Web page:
On our final day in Mexico City our trade team met with the Mexican Bakers Association, or Canainpa, as well as the leadership of APPAMEX, the Mexican Grain Traders Association and took a tour of the CONTRI railcar unloading facility on the outskirts of Mexico City.

The Mexican Bakers Association is mostly concerned with consumption of wheat products in the country. Wheat in Mexico has to contend with cultural traditions of corn tortilla consumption. Also, many doctors in Mexico, according to the bakers, recommend people cut their consumption of wheat breads when attempting to diet. And, with the high cost of wheat and flour, smaller mills have to be careful not to price their products out of the range of the poor in Mexico.

Our final stop of the tour was to the CONTRI facility, where we learned about the rail car shuttles that travel from the U.S. to Mexico for unloading. The CONTRI facility is family owned and can move about 120,000 metric tons at one facility, or unload a shuttle in 19 hours. CONTRI handles wheat, corn, sorghum and some soybean meal, from the United States. Their main market for the wheat they bring in from Kansas, Oklahoma and the rest of the High Plains is their own flour mills. They also serve as a rail unloading facility for larger companies looking to move wheat into Mexico via rail.

Following our tour of the facility, the gentlemen of CONTRI treated us to a traditional Mexican meal, before we departed for the States.

One lesson's for sure. Those in the Mexican wheat industry are passionate about their business and it's that passion that will ensure that U.S. wheat will continue to have a strong presence in Mexico for years to come.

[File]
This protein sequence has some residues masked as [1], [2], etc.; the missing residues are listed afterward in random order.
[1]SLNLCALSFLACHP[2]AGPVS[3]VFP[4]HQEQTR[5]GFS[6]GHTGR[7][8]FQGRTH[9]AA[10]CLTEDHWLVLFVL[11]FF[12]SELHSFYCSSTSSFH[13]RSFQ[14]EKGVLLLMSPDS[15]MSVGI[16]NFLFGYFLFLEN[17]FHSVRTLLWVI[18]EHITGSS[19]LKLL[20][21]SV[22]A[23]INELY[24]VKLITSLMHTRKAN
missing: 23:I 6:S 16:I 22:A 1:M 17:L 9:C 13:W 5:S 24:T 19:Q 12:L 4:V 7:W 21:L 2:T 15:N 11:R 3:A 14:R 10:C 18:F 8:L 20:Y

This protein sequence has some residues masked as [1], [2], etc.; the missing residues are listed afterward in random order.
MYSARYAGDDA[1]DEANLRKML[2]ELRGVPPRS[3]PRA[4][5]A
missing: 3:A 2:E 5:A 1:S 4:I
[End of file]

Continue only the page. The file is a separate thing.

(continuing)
Trade team learns about the Mexican milling industry

Our group spent Wednesday and Thursday (April 2 and 3) in Mexico City meeting with millers and bakers who use U.S. wheat.

On Wednesday, we started the day with the Mexican Millers Association or Canimolt. Mexico City has 92 various millers, which process about 5.2 million metric tons of wheat and produce 4.1 million metric tons of wheat flour each year. The millers have a capacity of 8.027 million metric tons of production.

On average, Mexico produces about 3.6 million metric tons of wheat, and usually imports about 2.8 million metric tons of wheat from the U.S. each year to meet its demand. Mexico is the sixth largest buyer of spring wheat in the world for the U.S.

An interesting fact to note is that Mexican farmers produce more durum wheat than the country can use or export. So, they use it for animal feed. It's not a quality issue, just that the Mexican farmers find that durum wheat is easier to grow and yields more than hard red winter wheat. In 2006, Mexico exported nearly 213,000 metric tons of durum to Italy for pasta production.